Friday, September 6, 2013

World's Finest Comics #8 (Winter, 1943)

"Sink the Japanazis"? Did people really use the word Japanazi? Holy war propaganda, Batman. Yes, it's another gloriously jingoistic World's Finest cover courtesy of Jack Burnley.

"Brothers in Law!"
Writer: Jack Schiff
Pencils: Jack Burnley
Inks: Ray Burnley
Synopsis:  FBI agent John O'Brien is shot dead while pursuing "Little Nap" Boyd (aka the Little Corporal, the Corporal of Crime, Crime's General, the Little General, etc).
His two sons, Tim and Nick, mourn his death and swear vengeance on Boyd. Tim is a state trooper and Nick a private detective, but they refuse to work together because they are in a fight over a girl.
Tim gets a leave of absence from the Staties to go after Boyd (despite this he wears his uniform for the rest of the story while off-duty, which might be illegal?) and Nick closes down his agency for the same reason.
Meanwhile, "Little Nap" has planned his next robbery ("just like a general planning a campaign!" - he also has a painting of Napoleon on the wall in case we really didn't get it). 
Tim hears the police bulletin about a jewelry store robbery on the radio and heads to get Boyd - he joins a police chase already in progress that also includes the Batmobile! 
Boyd's men use a truck to block the roads and deter pursuers, but Tim's on a motorcycle so he's able to slip past and jump onto the car -- where he is promptly knocked out and captured. Turns out the jewelry store robbery was a decoy and Boyd is elsewhere!
However Nick figured that out and tracked Boyd to where he... oh, wait, he's been kidnapped to. Nevermind.
Batman threatens to beat the truck driver, who reveals Boyd's hiding place at the waterfront. The Dynamic Duo busts in and rescues the two brothers, but Boyd and his men escape (by a cunning plan of shutting the lights off and then running!) 
The brothers again refuse to work with each other, so Batman teams up with Tim and sends Robin off with Nick. Because one of Boyd's men mentioned retreating to the "trail of the lonesome pine" in the fight, Tim somehow realizes this is a reference to a trailer park along his old state trooper beat route as opposed to a reference to the John Fox novel or any of its film adaptations.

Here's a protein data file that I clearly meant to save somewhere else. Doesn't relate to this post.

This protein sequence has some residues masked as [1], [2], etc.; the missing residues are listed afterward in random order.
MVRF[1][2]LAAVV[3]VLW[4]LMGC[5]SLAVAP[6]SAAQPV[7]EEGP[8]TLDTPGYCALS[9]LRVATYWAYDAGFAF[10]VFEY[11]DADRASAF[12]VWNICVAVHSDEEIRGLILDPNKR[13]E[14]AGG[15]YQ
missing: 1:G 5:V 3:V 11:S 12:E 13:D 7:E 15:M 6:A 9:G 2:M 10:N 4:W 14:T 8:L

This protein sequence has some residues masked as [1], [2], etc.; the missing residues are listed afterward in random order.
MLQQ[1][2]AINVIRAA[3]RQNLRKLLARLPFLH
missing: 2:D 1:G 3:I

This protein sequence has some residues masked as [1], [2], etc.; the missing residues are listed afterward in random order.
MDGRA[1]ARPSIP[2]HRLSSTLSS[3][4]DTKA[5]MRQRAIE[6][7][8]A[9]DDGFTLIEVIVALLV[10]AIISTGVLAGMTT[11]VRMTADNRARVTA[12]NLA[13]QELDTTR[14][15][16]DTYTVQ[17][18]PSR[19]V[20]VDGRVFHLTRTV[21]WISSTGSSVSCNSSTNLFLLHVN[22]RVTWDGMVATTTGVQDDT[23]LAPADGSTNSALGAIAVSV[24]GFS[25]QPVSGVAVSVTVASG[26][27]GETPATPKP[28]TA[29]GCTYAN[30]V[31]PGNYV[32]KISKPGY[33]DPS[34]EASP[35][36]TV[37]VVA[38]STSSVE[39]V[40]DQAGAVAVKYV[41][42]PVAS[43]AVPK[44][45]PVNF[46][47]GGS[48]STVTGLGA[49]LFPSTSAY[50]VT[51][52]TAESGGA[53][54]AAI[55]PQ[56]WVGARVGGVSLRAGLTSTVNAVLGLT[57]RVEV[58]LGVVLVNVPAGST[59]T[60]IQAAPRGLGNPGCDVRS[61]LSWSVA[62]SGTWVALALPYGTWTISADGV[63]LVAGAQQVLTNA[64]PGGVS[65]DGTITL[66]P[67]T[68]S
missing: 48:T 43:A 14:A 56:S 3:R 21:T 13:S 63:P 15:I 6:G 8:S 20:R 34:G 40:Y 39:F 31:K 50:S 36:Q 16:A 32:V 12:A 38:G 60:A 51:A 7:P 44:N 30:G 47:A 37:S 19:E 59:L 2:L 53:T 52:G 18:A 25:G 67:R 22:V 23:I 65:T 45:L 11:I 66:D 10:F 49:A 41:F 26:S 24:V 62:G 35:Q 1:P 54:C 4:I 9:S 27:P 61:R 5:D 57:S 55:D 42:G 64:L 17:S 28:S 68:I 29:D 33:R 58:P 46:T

Nick realizes the same thing by hassling one of his underworld contacts, and soon they all meet at the camp for a big fight. Unforunately park officials think our heroes are aggressors harassing innocent patrons and restrain them, allowing Boyd to escape again -- this despite Tim being a state trooper, in uniform, who would be known around here and Batman and Robin being nationally famous honourary policemen.
The foursome chase Boyd into the forest, where he uses a variety of diversions, traps and natural hazards to try and elude capture, but is finally brought down by both Nick and Tim in a moving display of brotherly teamwork.
With Boyd in jail (awaiting death by electric chair) and the brothers reconciled, our story comes to a close. (What about the girl they were fighting over?)
My Thoughts: A pretty good story, even if it falls into the category of "Batman story that Batman is just a spectator", a category I've never really liked even if it comprises a lot of classic Bat-stories. My biggest annoyance with the story is the villain, who clearly has a "Napoleon" gimmick in his name and physical appearance, but is otherwise just a normal gangster -- Schiff can't even pick a consistent nickname, going from "the Little Corporal" to "Crime's General" to "Corporal of Crime" and more multiple times in the same paragraph. And why is he called this? Because he plans his crimes like a general? Then why Napoleon? Why "Corporal of Crime" when corporals take orders, they don't give them? It's annoying and a little dumb.
The Art: It's a Burnley bros. story so of course the art is excellent. Jack draws his heroes, the O'Brien brothers, like classic square-jawed men from the cover of a pulp men's magazine. The shadows rendered by Ray are deep and defining, the whole thing looks fantastic. The action scenes are very cool and creative. It elevates the story above it's own level into something more entertaining and stylish.
The Story: Nothing really special, although at least it's got a new gimmick to add to the "chase a crook around for 13 pages" formula. Although I do wonder why, when Boyd has killed an FBI agent, the feds aren't hounding him relentlessly and his capture is left up to two honourary municipal police, an off-duty state trooper and a private dick on sabbatical. Ah well, it makes for a good yarn.

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